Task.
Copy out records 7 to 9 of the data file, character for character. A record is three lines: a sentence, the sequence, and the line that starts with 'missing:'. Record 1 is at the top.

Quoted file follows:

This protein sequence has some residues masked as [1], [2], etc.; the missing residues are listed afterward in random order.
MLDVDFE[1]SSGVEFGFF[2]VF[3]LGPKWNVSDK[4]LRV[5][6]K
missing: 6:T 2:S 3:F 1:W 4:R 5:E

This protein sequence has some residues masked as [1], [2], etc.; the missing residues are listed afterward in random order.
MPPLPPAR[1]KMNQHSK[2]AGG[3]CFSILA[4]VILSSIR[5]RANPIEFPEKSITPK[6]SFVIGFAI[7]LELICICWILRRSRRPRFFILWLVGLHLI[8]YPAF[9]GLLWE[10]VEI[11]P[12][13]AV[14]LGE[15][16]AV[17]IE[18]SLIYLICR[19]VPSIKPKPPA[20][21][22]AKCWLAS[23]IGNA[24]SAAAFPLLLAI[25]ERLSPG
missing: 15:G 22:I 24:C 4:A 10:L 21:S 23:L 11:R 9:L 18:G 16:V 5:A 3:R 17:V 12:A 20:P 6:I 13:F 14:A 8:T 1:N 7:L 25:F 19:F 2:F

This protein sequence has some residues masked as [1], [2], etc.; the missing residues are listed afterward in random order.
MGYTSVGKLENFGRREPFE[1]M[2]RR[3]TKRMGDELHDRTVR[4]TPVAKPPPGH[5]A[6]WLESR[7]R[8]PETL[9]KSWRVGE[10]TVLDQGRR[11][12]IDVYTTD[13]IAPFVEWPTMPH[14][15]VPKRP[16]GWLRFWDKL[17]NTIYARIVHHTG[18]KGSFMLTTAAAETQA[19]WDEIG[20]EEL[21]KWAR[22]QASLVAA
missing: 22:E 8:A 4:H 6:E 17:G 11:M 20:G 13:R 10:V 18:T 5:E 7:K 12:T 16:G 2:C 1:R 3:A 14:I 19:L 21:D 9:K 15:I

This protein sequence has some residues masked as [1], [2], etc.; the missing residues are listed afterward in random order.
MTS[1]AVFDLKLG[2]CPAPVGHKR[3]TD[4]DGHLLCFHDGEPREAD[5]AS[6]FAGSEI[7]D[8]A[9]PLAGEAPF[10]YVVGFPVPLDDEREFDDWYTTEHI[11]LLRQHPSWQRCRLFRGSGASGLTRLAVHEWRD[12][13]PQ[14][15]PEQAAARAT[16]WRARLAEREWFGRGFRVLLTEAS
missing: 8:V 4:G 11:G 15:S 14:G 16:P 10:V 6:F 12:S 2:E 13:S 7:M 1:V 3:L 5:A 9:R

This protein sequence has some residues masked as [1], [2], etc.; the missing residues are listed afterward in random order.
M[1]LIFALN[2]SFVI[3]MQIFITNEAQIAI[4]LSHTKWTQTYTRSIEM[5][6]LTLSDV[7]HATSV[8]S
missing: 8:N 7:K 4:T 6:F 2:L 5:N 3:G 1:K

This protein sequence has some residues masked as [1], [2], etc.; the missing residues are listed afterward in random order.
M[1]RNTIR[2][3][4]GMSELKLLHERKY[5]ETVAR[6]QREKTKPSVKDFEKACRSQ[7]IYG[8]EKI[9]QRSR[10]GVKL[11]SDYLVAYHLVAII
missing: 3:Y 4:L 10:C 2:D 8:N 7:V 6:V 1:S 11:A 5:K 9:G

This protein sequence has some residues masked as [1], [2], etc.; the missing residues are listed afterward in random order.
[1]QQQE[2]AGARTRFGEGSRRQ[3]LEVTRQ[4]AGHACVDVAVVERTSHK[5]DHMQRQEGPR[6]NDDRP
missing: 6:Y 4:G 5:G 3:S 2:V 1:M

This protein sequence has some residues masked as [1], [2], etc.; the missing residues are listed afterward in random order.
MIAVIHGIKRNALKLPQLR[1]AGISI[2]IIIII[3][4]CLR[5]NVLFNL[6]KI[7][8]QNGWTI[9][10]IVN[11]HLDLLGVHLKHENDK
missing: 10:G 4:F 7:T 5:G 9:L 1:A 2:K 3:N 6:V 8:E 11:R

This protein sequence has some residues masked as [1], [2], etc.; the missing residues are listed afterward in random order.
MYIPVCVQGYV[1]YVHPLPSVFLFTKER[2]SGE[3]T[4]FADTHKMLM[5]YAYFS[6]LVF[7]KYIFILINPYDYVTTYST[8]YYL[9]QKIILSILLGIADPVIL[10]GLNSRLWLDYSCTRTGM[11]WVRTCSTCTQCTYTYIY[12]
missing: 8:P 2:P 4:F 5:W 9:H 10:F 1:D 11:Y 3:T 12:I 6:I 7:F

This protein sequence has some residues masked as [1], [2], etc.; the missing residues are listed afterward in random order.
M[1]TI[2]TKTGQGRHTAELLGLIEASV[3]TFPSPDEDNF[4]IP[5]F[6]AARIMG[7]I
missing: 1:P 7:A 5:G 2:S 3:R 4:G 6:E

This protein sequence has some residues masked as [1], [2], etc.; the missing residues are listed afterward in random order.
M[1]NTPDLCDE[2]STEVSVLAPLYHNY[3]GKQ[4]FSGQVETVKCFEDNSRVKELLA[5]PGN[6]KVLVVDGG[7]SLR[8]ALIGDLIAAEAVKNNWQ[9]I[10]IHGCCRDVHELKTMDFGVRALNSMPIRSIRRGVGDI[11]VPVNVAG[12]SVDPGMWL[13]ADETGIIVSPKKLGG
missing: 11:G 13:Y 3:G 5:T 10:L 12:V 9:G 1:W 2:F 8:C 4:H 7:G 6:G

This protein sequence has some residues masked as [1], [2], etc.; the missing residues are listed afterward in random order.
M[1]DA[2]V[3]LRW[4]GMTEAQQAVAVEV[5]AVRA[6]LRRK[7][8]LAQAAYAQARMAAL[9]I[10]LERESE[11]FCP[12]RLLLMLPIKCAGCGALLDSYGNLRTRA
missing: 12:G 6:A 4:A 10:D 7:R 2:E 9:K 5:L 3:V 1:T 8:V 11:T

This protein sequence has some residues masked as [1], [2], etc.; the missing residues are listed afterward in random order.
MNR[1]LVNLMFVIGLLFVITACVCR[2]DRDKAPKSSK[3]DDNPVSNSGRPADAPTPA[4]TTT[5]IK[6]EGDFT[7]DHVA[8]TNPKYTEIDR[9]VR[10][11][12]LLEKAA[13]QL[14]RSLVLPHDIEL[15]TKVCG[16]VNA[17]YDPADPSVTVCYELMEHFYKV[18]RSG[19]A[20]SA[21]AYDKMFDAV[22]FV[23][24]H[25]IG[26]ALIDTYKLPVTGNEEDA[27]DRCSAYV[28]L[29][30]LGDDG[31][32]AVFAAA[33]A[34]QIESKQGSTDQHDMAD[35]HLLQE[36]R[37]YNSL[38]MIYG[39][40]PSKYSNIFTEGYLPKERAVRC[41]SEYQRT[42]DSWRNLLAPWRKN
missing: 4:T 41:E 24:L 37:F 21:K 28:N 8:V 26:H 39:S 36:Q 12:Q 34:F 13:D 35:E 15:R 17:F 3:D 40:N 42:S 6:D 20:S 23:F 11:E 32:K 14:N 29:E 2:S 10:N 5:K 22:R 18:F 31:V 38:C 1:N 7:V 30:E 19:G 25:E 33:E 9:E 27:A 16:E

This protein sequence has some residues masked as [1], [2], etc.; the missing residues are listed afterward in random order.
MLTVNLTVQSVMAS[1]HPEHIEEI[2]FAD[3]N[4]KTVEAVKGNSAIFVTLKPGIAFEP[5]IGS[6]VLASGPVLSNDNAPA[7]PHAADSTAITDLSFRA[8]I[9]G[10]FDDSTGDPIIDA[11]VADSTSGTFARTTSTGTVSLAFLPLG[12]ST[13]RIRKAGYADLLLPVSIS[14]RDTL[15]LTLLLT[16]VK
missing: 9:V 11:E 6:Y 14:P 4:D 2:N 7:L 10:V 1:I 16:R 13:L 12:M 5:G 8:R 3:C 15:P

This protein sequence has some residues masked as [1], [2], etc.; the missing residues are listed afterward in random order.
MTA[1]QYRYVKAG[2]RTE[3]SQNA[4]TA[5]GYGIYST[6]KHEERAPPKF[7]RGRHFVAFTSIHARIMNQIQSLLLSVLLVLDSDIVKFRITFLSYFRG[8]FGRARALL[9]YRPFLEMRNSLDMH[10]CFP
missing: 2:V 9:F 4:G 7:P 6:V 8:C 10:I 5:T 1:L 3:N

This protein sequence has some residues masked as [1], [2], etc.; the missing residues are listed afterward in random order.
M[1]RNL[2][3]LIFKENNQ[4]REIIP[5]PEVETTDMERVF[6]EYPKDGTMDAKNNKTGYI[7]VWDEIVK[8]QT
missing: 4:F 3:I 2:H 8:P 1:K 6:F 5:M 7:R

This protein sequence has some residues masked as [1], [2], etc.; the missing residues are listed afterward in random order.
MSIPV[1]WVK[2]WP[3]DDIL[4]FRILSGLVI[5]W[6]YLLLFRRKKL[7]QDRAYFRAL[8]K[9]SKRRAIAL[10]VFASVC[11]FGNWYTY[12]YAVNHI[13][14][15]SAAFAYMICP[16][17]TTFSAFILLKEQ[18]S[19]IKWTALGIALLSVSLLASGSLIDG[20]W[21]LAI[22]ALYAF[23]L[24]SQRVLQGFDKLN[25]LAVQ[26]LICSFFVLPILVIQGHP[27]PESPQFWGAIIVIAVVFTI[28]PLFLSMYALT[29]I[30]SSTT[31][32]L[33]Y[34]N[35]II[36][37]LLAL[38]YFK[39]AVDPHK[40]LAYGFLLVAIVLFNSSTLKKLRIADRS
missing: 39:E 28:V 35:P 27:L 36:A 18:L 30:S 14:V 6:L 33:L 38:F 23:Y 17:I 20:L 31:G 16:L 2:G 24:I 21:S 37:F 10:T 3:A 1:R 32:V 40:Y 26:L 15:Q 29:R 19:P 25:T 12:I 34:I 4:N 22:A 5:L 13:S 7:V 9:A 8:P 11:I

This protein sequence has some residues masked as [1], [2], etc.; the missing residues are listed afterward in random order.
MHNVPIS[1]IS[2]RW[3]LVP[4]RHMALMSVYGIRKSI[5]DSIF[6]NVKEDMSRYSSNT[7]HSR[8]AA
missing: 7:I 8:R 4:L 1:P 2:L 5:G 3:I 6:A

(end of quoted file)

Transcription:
This protein sequence has some residues masked as [1], [2], etc.; the missing residues are listed afterward in random order.
[1]QQQE[2]AGARTRFGEGSRRQ[3]LEVTRQ[4]AGHACVDVAVVERTSHK[5]DHMQRQEGPR[6]NDDRP
missing: 6:Y 4:G 5:G 3:S 2:V 1:M

This protein sequence has some residues masked as [1], [2], etc.; the missing residues are listed afterward in random order.
MIAVIHGIKRNALKLPQLR[1]AGISI[2]IIIII[3][4]CLR[5]NVLFNL[6]KI[7][8]QNGWTI[9][10]IVN[11]HLDLLGVHLKHENDK
missing: 10:G 4:F 7:T 5:G 9:L 1:A 2:K 3:N 6:V 8:E 11:R

This protein sequence has some residues masked as [1], [2], etc.; the missing residues are listed afterward in random order.
MYIPVCVQGYV[1]YVHPLPSVFLFTKER[2]SGE[3]T[4]FADTHKMLM[5]YAYFS[6]LVF[7]KYIFILINPYDYVTTYST[8]YYL[9]QKIILSILLGIADPVIL[10]GLNSRLWLDYSCTRTGM[11]WVRTCSTCTQCTYTYIY[12]
missing: 8:P 2:P 4:F 5:W 9:H 10:F 1:D 11:Y 3:T 12:I 6:I 7:F